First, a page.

In monetary terms, and the terms of the lawyer, I can understand ‘valuing the output of a person’s life’. But how do you really value it? Mother Teresa was worthless according to the lawyer-calc! What about a priest? Perhaps, if the lawyer’s calcs are valid, a drug dealer has more value? Surely not! By the same calculations, many people have ‘dropped in value’ because they have chosen to earn less and do more. Yet, they remain the same people.

Personally, I value the life of the ‘Mother Teresa type’ more than the ‘lawyer type’ or ‘drug dealer type’ any day! Every day, judges around the world have to ‘value’ people, and it seems unfair. There was a famous case in the UK where a farmer was sued for loss of earnings by the thief that he had shot stealing from his own farm-house! Perhaps judges can put a ‘cash value’ on their heads, but, for me at least, that is not the real point of ‘valuing life’.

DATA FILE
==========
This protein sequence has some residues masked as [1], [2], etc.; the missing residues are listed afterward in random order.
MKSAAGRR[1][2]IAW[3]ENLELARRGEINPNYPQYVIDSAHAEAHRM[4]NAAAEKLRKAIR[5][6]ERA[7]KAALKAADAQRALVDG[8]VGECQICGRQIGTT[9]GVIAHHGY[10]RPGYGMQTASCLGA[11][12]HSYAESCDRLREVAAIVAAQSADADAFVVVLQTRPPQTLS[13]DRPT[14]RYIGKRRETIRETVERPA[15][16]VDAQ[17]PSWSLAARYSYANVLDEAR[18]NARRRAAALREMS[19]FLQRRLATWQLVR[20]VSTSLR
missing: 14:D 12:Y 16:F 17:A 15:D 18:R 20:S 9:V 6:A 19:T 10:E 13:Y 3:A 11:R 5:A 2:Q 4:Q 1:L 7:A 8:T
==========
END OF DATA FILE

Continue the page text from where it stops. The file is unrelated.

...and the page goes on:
I recently received an image in my e-mail of two people; one was Whitney Houston, the other of a few severely starved children from a developing nation. The caption read ‘one star dies and a million mourn. A million children die and nobody mourns’. It is not an easy dilemma, nor a fair comparison; the star was well known, media-exposed during her life and loved as a performer. The children depicted would have lived, briefly, and died in obscurity, apart from an intrusive photographic image of their frail forms, sold to the tabloids for more than the cost of saving many of their souls. My mother’s regular comment at scenes such as these was, ‘there, but for the Grace of God, go I.’ - and it is true, the hand of fate deals it blows. Yet, I fail to accept that it is something that we cannot change. I know that I have the ability to change some things, not all, but some – and so do you.

We cannot change the fate of a movie star – that is far beyond our realm of abilities. We can, however, do something to change the fate of the children who may otherwise live, suffer and die in obscurity. However, by doing so, we will probably lower our ‘financial value’ in the lawyer-calc system!

Perhaps the term ‘value’ human life in itself is the problem. Perhaps we should we use the term ‘Respect’, ‘Honour’, ‘Revere’ or perhaps ‘Hold in high regard’ human life?